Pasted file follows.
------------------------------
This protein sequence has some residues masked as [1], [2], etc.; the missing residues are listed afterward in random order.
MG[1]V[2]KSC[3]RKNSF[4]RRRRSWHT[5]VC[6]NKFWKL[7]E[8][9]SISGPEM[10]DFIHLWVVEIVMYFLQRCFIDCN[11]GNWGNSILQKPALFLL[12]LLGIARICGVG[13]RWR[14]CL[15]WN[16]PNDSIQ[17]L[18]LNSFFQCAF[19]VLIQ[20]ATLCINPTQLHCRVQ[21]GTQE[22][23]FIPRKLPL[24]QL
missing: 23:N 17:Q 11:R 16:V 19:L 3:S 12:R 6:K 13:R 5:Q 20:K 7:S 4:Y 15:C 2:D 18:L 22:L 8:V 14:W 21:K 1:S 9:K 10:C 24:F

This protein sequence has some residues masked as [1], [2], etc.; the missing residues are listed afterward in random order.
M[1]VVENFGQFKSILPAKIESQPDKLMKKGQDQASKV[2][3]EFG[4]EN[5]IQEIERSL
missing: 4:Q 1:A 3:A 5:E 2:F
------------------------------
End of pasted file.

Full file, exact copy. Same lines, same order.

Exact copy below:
This protein sequence has some residues masked as [1], [2], etc.; the missing residues are listed afterward in random order.
MG[1]V[2]KSC[3]RKNSF[4]RRRRSWHT[5]VC[6]NKFWKL[7]E[8][9]SISGPEM[10]DFIHLWVVEIVMYFLQRCFIDCN[11]GNWGNSILQKPALFLL[12]LLGIARICGVG[13]RWR[14]CL[15]WN[16]PNDSIQ[17]L[18]LNSFFQCAF[19]VLIQ[20]ATLCINPTQLHCRVQ[21]GTQE[22][23]FIPRKLPL[24]QL
missing: 23:N 17:Q 11:R 16:V 19:L 3:S 12:R 6:K 13:R 5:Q 20:K 7:S 4:Y 15:C 2:D 18:L 22:L 8:V 14:W 21:K 1:S 9:K 10:C 24:F

This protein sequence has some residues masked as [1], [2], etc.; the missing residues are listed afterward in random order.
M[1]VVENFGQFKSILPAKIESQPDKLMKKGQDQASKV[2][3]EFG[4]EN[5]IQEIERSL
missing: 4:Q 1:A 3:A 5:E 2:F